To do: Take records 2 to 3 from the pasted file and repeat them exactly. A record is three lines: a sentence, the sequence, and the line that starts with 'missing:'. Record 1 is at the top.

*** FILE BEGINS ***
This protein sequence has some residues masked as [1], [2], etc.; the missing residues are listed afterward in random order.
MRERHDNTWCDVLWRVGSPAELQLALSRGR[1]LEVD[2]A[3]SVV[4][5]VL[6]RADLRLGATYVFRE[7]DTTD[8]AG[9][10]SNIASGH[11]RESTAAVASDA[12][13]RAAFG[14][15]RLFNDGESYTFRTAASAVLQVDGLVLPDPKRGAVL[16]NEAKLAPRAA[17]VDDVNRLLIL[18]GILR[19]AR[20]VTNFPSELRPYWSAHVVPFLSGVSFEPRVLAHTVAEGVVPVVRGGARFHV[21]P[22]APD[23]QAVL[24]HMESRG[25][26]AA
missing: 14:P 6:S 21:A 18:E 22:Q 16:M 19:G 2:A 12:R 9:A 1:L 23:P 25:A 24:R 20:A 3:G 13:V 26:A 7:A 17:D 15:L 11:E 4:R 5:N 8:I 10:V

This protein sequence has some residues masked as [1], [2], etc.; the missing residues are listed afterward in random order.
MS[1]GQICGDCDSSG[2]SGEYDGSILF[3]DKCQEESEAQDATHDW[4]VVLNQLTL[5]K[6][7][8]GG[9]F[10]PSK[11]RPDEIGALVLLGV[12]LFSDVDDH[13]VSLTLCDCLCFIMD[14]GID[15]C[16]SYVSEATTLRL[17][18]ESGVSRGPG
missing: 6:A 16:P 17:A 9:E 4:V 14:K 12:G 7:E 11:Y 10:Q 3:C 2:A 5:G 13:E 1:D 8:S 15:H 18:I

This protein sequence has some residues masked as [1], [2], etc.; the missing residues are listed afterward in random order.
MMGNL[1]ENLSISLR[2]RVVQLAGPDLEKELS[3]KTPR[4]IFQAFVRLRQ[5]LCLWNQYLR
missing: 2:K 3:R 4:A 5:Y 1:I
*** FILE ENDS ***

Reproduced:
This protein sequence has some residues masked as [1], [2], etc.; the missing residues are listed afterward in random order.
MS[1]GQICGDCDSSG[2]SGEYDGSILF[3]DKCQEESEAQDATHDW[4]VVLNQLTL[5]K[6][7][8]GG[9]F[10]PSK[11]RPDEIGALVLLGV[12]LFSDVDDH[13]VSLTLCDCLCFIMD[14]GID[15]C[16]SYVSEATTLRL[17][18]ESGVSRGPG
missing: 6:A 16:P 17:A 9:E 4:V 14:K 12:G 7:E 11:Y 10:Q 3:C 2:A 5:G 13:E 1:D 8:S 15:H 18:I

This protein sequence has some residues masked as [1], [2], etc.; the missing residues are listed afterward in random order.
MMGNL[1]ENLSISLR[2]RVVQLAGPDLEKELS[3]KTPR[4]IFQAFVRLRQ[5]LCLWNQYLR
missing: 2:K 3:R 4:A 5:Y 1:I